Psychology and Pharmaceuticals

There are many subjective reasons as to the catalyst of this renaissance. An obvious reason is the necessity of something new, profound, and game changing in the vast field of mental health. Psychology is still very much in its infancy, as it was not until the late 1800s that it became accepted as its own academic discipline. Before that time, the workings of the mind were considered studies left to the philosophers or those who studied morals and mental abilities.

Only slowly has there been a switch from soul science to behavioral science. Patients and doctors, as a result, started questioning the efficacy of the psychological gold standard of blindly prescribing antidepressants. SSRIs (Selective Serotonin Reuptake Inhibitors) such as Celexa, Prozac, Lexapro, and Paxil and SNRIs (Serontonin and Noradrenaline Reuptake Inhibitors) like Cymbalta and Effexor, were given to patients in a blind attempt to see what works, a trial-and-error system destined to fail at some point. This shift in ideology, and quest for answers, was just occurring, and starting to mature simultaneously as a new threat to mankind emerged.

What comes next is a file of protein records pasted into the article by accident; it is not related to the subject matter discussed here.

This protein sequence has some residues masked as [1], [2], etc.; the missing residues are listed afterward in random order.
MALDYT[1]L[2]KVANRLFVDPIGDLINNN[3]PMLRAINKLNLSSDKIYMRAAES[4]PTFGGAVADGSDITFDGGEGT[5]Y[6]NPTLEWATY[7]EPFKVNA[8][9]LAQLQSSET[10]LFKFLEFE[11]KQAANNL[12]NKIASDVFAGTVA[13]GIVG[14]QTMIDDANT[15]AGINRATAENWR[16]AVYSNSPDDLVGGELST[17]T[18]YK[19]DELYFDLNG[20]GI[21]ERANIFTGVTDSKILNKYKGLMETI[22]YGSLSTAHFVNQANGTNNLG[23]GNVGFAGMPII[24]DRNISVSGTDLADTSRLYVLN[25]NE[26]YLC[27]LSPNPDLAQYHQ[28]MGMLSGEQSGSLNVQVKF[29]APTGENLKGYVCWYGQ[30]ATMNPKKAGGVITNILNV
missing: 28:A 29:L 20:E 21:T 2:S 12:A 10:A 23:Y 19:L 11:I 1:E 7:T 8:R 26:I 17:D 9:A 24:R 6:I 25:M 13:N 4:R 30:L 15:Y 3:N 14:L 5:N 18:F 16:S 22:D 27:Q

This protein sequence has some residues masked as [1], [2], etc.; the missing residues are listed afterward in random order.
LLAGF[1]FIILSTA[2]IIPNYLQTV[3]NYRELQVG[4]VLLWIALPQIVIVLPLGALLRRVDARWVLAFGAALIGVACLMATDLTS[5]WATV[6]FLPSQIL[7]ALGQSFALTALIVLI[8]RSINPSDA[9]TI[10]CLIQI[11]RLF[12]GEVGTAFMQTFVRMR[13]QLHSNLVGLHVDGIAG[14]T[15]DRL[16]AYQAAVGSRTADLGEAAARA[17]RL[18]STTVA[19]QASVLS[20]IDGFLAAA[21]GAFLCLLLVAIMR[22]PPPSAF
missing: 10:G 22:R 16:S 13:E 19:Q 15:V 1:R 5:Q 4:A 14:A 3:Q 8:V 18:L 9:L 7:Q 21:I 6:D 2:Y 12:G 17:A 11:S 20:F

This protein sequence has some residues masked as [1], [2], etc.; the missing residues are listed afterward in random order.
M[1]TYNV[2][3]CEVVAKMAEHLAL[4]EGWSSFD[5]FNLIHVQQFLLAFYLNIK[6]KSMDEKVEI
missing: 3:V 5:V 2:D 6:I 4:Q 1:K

A new nondescript virus was also introducing itself to the world… a virus that came to be known as Covid-19. As the virus spread rapidly throughout China and the world, mankind found themselves abandoned by modern medicine, for the first time since the 1918 H1N1 flu virus that caused the deadliest pandemic of the 20th century. In a time when uncertainty and fear started to take root, people started seeking answers from nature, within themselves, and through spirituality.